29. 29. <ul><li>Advantages </li></ul><ul><li>Can reduce travel by car or plane </li></ul><ul><li>Ideal for trips of 200-1000km </li></ul><ul><li>Much more energy efficient per rider over the same distance than a car </li></ul><ul><li>Disadvantages </li></ul><ul><li>Expensive to run and maintain </li></ul><ul><li>Must operate along heavily used routes </li></ul><ul><li>Cause noise and vibration </li></ul>Rapid Rail
  30. 30.
  31. 31. The Impediments-barriers to the Sustainable City <ul><li>The Growth Machine </li></ul><ul><li>Fragmented nature of planning policy </li></ul><ul><li>Historical inertia </li></ul><ul><li>Short-time frame ideology </li></ul><ul><li>Planning problems </li></ul><ul><li>Lack of political commitment </li></ul><ul><li>Weak laws </li></ul><ul><li>Lack of funds and other resources </li></ul><ul><li>Human greed </li></ul><ul><li>Planning jurisdictions </li></ul>
  32. 32. <ul><li>The Growth Machine </li></ul><ul><li>S ociety's concern for economic considerations over environmental concerns (e.g., abuse of the commons—air and water) </li></ul><ul><li>O nce growth happens, municipal governments need more growth to support infrastructure needs </li></ul><ul><li>T he sexual theory of cars (cars beget more cars) </li></ul><ul><li>P olitics as a short run enterprise, while environmental issues have a long run timeframe </li></ul>
  33. 33. <ul><li>T he simplistic desire to develop where it's easiest and cheapest (e.g. flat, well-drained agricultural land). </li></ul><ul><li>R elative independence of municipalities makes competition fierce for industrial and commercial clients (i.e., in order to improve the city's tax base) </li></ul><ul><li>Historical inertia .(e.g., land platting makes cities monotonous and not ecologically-driven) </li></ul>
  34. 34. <ul><li>Planning problems are inherently wicked (e.g. difficult to define, have no rules that determine when they are solved, are not true or false but good or bad, are unique, basically political in nature and are often derivative of another problem) </li></ul><ul><li>Weak laws and regulations, and a related lack of enforcement. </li></ul><ul><li>Human greed (açgözlülük,hırs) </li></ul><ul><li>Ambition, Passion </li></ul>
  35. 35. <ul><li>The fragmented nature of planning policy (e.g. zoning decisions made in isolation of transportation and public investment decisions ) </li></ul><ul><li>Planning jurisdictions are defined politically rather than ecologically </li></ul><ul><li>Short-time frame ideology. Instead, think about 500-year planning </li></ul><ul><li>Lack of political commitment to environmental goals </li></ul><ul><li>Lack of funds and other resources to implement ecological planning </li></ul>
  36. 36. <ul><li>Air and water pollution; waste management </li></ul><ul><li>Reduction in vegetation </li></ul><ul><li>Importation of food, energy, and materials </li></ul><ul><li>Noise pollution </li></ul><ul><li>Climate impacts: urban heat islands </li></ul><ul><li>Impacts on surrounding rural areas </li></ul>
  37. 37. <ul><li>Compact Urban Form </li></ul><ul><li>P ermit higher urban densities through zoning (e.g., facilitate vertical rather than horizontal development). </li></ul><ul><li>S et urban growth boundaries (e.g., growth management): urban land consumption very often occurs on the highest quality lands (e.g., prime agricultural land). Use Greenbelts (and forbid leap-frog development). </li></ul><ul><li>M inimize conversion of natural lands to urban uses (therefore, stress infill—except for some earthquake-prone areas). </li></ul><ul><li>R etrofitting and renovation of older structures </li></ul><ul><li>G reenbelts that work by refusing to permit leapfrog development </li></ul>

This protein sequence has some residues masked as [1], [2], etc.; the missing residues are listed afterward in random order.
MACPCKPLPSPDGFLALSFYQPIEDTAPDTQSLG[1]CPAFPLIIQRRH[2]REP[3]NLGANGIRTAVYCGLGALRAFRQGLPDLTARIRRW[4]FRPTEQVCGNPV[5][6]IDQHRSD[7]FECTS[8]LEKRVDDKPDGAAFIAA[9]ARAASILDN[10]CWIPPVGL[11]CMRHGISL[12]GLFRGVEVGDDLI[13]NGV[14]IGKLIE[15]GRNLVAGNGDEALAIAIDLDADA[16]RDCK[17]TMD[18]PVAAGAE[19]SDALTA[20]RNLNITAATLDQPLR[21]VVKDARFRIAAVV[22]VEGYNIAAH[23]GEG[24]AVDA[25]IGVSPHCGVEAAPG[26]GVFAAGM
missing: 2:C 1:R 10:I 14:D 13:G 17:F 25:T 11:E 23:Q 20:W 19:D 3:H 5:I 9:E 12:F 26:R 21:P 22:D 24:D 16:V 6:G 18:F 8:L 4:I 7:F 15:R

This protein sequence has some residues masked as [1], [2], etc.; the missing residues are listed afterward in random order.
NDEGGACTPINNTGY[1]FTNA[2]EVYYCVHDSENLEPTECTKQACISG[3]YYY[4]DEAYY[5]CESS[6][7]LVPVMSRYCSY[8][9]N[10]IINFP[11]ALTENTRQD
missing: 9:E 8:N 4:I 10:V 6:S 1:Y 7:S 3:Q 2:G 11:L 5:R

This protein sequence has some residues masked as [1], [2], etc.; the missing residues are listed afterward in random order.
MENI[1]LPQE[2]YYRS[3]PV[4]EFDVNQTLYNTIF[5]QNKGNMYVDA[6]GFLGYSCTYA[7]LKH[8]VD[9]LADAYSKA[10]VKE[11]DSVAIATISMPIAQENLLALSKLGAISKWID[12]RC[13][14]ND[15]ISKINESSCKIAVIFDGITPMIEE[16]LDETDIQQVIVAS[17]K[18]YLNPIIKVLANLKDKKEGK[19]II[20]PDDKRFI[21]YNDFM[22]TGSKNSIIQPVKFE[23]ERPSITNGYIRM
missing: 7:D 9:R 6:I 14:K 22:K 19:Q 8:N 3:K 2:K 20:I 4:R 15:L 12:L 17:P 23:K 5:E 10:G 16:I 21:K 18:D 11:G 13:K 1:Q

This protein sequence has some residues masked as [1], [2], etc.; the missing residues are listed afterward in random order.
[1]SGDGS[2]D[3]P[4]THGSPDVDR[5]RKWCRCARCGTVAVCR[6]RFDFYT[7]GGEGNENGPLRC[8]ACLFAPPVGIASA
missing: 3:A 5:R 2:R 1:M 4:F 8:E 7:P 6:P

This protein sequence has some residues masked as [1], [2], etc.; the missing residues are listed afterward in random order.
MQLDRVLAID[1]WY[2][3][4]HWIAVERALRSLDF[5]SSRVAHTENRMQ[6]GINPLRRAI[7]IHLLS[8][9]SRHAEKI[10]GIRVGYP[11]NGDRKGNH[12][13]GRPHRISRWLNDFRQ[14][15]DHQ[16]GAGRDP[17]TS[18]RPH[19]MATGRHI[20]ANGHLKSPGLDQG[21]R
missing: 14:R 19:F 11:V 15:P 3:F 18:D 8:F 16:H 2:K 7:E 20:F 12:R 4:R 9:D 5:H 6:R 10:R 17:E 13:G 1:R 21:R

38. 38. <ul><li>Human scale </li></ul><ul><li>Gives priority to the pedestrian (i.e., walkability), reduces dependency on the automobile, and enhances the aesthetic appreciation of urban life </li></ul><ul><li>Mixed uses </li></ul><ul><li>Increases the efficiency of human interactions in space. Transactional intensity (e.g., business, news, life business) is facilitated. Minimizes travel times and commuting times and therefore reduces the waste of time and non-renewable resources (e.g., petroleum). How? </li></ul><ul><li>T hrough zoning, integrate commercial, retail, recreational and residential land uses on individual land parcels </li></ul>
  39. 39. <ul><li>Non-polluting forms of transportation </li></ul><ul><li>Minimizes impacts on urban air quality. How? </li></ul><ul><li>Stress walking, biking, public transit, and light rail. </li></ul><ul><li>Provide pedestrian and cycling networks (even cycling commuter networks). </li></ul><ul><li>Preservation of open space/green space . How? </li></ul><ul><li>Provide a system of urban parks, connected systems of green spaces, extensive trees & landscaping. </li></ul><ul><li>GREEN THE CONCRETE JUNGLE (e.g., Florya is one of the best examples in Istanbul). </li></ul><ul><li>Connect the open space system to water </li></ul><ul><li>M unicipal land banking, conservation easements, land trusts, public-private partnerships </li></ul>
  40. 40. Florya
  41. 41. <ul><li>Healthy environmental elements (e.g., healthy air, water and land) </li></ul><ul><li>How? </li></ul><ul><li>A ggressively rehabilitate degraded landscapes </li></ul><ul><li>M inimize automobile dependency </li></ul><ul><li>I solate polluting industries and demand scrubbers on industrial smokestacks </li></ul><ul><li>U se an integrated approach to waste management (e.g., the 3Rs) (reduce, reuse, recycle) </li></ul><ul><li>D esign waste disposal sites and take particular care with toxic waste </li></ul><ul><li>U se a municipal environmental impact assessment system for all new developments </li></ul>